Dead Man Walking

Dead Man Walking 1The spirit of the ’70s — a decade when gutsy filmmaking still seemed possible in Hollywood — lives on in Sean Penn. Penn directed 1995’s The Crossing Guard, a searching and intimate drama harking back to John Cassavetes’ work, and his infrequent but vivid recent performances — in Brian De Palma’s Carlito’s Way and now Dead Man Walking — make us yearn for the days when Pacino and De Niro were young and hungry. Penn is still hungry. In Dead Man Walking, Penn takes a page from Anthony Hopkins’ Hannibal Lecter and barely moves a muscle. He knows we’ll watch him, and he’s right.

Penn is Matthew Poncelet, a Louisiana death-row inmate who contacts a local nun, Sister Helen Prejean (Susan Sarandon), hoping that she can help him get a reprieve. Early on, writer-director Tim Robbins (adapting Sister Helen’s nonfiction account) defuses any cheap suspense about whether Matthew will get a stay of execution. Robbins is interested in the spiritual awakening of a sinner, a rapist and murderer, who knows he’s going to die in a matter of days. Matthew’s journey is awkward and gradual and sometimes too symbolic; Robbins keeps panning across trees long after we get his point that the roots of good as well as evil run deep.

At this point, though, I should point out that Dead Man Walking isn’t quite as even-handed as many critics have claimed. Matthew’s death is filmed in prolonged close-ups, so that we experience his lethal injection along with him; but during this, Robbins also shows us flashes of Matthew’s murders — which are shot in black and white, at a distance. Throughout the movie, Robbins has scrupulously depicted the agony of the victims’ parents; but if we don’t feel the full horror of what his victims experienced, we’re not getting the whole picture. To say that the movie is neither for nor against capital punishment is disingenuous. Still, this is a fine and painful effort overall, far beyond the smug jokes of Robbins’ directorial debut, Bob Roberts.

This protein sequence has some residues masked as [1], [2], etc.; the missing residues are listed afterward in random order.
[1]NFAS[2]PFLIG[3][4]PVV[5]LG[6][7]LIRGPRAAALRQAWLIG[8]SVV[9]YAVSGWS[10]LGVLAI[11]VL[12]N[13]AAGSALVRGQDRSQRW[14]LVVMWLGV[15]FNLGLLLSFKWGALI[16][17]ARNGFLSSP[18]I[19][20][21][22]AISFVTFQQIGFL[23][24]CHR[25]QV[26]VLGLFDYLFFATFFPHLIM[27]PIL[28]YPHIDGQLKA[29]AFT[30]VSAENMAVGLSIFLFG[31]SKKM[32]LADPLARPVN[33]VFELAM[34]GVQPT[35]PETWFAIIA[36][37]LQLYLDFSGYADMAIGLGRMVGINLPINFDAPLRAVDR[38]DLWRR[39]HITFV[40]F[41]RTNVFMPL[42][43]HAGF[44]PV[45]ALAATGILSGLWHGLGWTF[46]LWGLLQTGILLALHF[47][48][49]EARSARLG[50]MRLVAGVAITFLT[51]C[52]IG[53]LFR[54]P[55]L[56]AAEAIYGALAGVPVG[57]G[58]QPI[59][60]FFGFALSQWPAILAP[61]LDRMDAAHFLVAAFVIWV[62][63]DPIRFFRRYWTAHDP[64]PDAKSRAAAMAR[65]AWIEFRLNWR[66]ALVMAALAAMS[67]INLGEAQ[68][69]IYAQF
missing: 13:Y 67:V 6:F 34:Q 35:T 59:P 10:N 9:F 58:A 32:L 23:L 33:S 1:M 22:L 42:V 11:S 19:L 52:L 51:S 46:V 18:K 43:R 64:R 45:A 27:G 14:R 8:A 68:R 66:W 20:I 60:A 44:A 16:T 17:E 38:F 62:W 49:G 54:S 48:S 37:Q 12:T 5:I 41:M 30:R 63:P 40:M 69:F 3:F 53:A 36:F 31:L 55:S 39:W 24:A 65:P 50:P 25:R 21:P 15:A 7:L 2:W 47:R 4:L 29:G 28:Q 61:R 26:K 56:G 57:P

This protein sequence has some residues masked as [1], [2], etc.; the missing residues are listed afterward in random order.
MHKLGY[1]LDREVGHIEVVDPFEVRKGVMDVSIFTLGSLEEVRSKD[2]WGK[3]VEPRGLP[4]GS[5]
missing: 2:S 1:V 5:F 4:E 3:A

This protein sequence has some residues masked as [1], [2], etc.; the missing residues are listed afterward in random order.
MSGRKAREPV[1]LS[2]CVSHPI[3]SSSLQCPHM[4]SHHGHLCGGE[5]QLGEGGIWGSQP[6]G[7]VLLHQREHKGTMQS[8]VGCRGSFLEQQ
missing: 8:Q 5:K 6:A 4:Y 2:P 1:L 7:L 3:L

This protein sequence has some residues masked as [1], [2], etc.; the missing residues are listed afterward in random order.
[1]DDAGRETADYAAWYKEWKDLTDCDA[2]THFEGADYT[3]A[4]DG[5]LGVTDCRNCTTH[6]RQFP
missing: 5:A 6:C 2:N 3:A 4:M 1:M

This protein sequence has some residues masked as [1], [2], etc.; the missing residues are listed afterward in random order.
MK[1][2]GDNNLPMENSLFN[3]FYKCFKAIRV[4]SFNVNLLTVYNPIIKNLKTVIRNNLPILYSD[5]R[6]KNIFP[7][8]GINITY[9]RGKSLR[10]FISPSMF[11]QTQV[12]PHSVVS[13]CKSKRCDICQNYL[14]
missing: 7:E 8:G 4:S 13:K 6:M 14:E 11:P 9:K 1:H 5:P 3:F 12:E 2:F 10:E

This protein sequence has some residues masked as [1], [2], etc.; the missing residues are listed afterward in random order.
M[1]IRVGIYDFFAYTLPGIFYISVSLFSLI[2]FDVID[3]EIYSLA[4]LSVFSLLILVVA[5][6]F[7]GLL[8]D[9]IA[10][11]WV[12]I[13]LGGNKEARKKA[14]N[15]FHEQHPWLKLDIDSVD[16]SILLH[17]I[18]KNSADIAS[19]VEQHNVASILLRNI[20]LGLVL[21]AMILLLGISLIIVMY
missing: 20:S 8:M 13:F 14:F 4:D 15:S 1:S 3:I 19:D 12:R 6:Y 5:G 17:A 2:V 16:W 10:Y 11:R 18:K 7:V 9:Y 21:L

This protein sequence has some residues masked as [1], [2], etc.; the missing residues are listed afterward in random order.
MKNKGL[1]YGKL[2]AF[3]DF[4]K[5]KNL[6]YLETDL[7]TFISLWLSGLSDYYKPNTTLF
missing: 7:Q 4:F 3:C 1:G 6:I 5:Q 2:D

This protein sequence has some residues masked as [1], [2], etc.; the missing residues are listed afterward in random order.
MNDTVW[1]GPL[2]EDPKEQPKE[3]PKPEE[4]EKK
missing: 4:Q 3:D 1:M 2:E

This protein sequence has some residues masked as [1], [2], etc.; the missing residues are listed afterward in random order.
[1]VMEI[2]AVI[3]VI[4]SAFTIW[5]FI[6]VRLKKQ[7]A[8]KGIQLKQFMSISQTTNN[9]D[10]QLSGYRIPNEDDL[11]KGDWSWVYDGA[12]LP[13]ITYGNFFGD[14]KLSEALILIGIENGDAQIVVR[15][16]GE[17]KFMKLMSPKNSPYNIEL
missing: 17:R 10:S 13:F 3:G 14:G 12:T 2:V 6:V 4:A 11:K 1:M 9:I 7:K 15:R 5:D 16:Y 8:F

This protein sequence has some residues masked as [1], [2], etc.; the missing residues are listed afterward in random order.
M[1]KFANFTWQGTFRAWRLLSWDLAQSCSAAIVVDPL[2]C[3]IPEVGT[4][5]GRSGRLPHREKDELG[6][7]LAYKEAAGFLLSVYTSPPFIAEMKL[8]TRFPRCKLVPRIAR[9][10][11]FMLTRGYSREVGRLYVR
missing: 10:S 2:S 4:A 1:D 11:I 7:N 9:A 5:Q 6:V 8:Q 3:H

Robbins deserves credit for resisting the temptation to elevate both Sister Helen and Sarandon (the mother of Robbins’ children) to sainthood. I kept monitoring Sarandon for signs of the gimme-a-break sentimentalism that might invalidate the whole performance; finally I gave up. Sarandon’s task is perhaps even harder than Penn’s. Without pushing it, she has to play a deeply spiritual woman who wants to treat everyone with kindness. And she pulls it off in some beautiful, understated moments when Sister Helen, talking to the parents of the boy and girl Matthew killed, tries to break through their rage and humbly admits, “I’ve never done this before.” Sarandon gives us a woman who is fulfilled and contented but also complicated; it’s a heroic performance in the deepest sense — without ego.

The clock ticks towards Matthew’s execution date, and Sister Helen agrees to be there when he dies — as “a face of love” to comfort him. Meanwhile, she chips away at his defenses, struggling to get him to confess his crimes and redeem himself. Dead Man Walking ends not with anger or despair but with a promise of peace, and Sean Penn — peeling away each piece of Matthew’s armor to reveal the bleeding humanity underneath — keeps us with him until his final heartbeat. If pain and violence are inevitable, Robbins is saying, so are forgiveness and love.

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